[ca-liberty] Re: [LPC County Officers] Summary of 8/5/2006 Executive Committee meeting


  Where to start, indeed! You just don't get it on many levels. But let's get at least one thing straight: This is not and never has been about my own personal ability to afford going to the conventions. Since I've been active in the party starting in 1992, I've been to all but two LPC conventions. If I won the lottery and became a multi-millionaire tomorrow, I would still be making the exact same points, and they would be neither more nor less valid than they are now. This is not about me, and I am not the only one who recognizes the elitism. I presume that's why we were never allowed a straight up-or-down vote on floor fees at the last convention, even though Aaron Starr agreed in advance to put the issue on the agenda. Even among a self-selected crowd of people who could afford to come to a hotel convention, the outcome was still deemed too uncertain to risk letting the delegates decide.

  And who said anything about not wanting the conventions to be special events? Is it your opinion that something can't be special unless you're spending a lot of money on it? Or unless you're wearing a tux? I want our conventions to be outstanding, inspirational, memorable, and fun. One of the reasons that I always dress up for our conventions is because they *are* special events, and I treat them as such. I don't go to the trouble to wear elaborate, creative outfits to our local county meetings.

  You want uplifting and enthusiasm-generating? Let's imagine a survey of LP members: What would be a bigger morale-booster at our next convention -- seeing everyone dressed in suits and tuxedos, or seeing a bunch of new Libertarian faces and greater numbers of people in attendance?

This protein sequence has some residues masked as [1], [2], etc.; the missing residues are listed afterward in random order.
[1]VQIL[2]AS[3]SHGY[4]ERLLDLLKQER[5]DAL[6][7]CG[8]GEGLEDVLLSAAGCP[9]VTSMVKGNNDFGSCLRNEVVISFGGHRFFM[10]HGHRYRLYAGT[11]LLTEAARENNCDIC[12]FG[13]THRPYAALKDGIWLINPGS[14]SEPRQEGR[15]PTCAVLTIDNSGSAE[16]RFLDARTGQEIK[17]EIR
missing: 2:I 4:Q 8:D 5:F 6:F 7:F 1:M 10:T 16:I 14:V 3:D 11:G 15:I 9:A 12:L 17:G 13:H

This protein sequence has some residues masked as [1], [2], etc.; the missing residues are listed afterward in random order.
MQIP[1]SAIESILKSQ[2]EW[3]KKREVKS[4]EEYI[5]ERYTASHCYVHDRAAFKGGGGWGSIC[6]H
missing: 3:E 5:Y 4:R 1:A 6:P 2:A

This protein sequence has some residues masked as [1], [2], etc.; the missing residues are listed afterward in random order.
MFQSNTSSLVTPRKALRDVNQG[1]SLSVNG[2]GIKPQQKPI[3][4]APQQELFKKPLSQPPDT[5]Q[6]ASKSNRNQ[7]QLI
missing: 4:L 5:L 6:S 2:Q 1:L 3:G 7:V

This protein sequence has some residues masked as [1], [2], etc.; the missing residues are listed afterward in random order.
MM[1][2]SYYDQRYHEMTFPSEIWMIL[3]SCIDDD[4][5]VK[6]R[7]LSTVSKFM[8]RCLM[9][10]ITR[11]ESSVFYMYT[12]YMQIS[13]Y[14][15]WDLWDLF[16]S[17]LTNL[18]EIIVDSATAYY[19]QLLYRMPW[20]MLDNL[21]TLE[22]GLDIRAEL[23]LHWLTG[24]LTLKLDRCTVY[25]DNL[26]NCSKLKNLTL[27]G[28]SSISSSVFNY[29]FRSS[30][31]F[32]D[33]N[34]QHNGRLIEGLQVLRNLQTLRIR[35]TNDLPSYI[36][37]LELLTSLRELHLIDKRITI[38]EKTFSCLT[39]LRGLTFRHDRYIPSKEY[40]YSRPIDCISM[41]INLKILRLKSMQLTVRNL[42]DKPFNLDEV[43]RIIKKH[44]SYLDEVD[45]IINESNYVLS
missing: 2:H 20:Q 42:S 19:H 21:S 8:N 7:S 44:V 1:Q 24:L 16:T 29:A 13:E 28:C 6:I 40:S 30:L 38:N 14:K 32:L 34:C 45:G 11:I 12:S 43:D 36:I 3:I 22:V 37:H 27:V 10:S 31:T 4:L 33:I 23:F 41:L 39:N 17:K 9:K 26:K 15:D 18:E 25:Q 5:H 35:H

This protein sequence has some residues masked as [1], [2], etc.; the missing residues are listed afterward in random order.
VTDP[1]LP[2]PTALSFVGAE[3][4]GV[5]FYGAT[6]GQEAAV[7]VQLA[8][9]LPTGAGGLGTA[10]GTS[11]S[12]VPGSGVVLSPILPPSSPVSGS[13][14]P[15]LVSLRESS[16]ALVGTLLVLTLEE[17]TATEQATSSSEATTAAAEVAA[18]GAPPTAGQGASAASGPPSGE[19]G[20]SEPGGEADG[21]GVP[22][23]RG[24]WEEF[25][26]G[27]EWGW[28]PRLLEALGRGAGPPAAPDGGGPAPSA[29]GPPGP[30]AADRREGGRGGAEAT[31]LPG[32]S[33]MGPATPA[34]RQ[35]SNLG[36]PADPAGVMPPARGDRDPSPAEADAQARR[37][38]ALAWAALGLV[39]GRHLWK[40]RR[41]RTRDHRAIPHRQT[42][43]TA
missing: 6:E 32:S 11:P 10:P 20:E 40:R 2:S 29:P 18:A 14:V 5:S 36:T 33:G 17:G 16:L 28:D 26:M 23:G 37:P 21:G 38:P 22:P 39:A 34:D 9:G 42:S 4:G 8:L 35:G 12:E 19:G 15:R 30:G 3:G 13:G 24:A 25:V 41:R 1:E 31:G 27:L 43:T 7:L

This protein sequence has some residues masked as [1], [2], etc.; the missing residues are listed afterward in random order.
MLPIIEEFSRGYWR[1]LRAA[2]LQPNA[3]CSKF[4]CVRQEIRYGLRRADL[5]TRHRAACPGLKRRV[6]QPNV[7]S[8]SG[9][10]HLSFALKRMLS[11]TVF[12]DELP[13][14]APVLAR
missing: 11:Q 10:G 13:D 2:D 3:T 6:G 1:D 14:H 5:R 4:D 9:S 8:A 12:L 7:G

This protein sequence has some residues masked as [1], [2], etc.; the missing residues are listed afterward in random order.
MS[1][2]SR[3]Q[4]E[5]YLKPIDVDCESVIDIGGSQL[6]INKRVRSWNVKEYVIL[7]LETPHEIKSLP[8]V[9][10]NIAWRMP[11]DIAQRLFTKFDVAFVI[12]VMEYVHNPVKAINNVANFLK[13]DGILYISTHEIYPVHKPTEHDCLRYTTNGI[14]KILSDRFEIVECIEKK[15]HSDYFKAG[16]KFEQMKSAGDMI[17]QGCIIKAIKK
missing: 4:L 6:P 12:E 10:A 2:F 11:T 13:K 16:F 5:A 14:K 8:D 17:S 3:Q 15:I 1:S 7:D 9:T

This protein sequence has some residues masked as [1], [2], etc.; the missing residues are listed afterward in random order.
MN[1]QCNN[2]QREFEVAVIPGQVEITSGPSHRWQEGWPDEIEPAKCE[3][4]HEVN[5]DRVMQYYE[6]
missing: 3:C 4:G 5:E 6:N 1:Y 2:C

Or how about a question for libertarians who *don't* attend LPC conventions: Which of the following changes would make you more likely to attend the next Libertarian Party of California convention: (A) Requiring attendees to dress in formal wear, or (B) Holding the event at a venue with more affordable lodging and eliminating the planned $99 "registration fee?"

  You accuse me of just blaming and not coming up with solutions. The fact is I have come up with a solution -- moving our conventions out of the hotels. You may think it's a poor solution, and you're entitled to your opinion, but please don't say I haven't come up with any solutions just because the proposed solution does not meet your standards.

  You disparage the idea of holding a convention poolside at a Motel 6, or in a tent in a parking lot (not that either of those strawman scenarios are the likely alternatives to the status quo). But to apply your pull-yourself-up-by-the-bootstraps mentality, even an event such as that would not be "out of reach for anyone truly interested in attending." I paraphrase: "If you really want to participate, then start learning to rough it!" How does that strike you?

  You say you "never have had sympathy with the self-centered notion that something is expensive just because I don't happen to be able to afford it." Good grief. Are you trying to channel Marie Antoinette? What about the equally self-centered and even more callous notion that something is affordable for others just because *you* can afford it? You would have us accept it as OK to demand that people plan and save for months in advance in order to participate, but not OK to demand that people forego some of their accustomed luxury for a weekend in order to participate?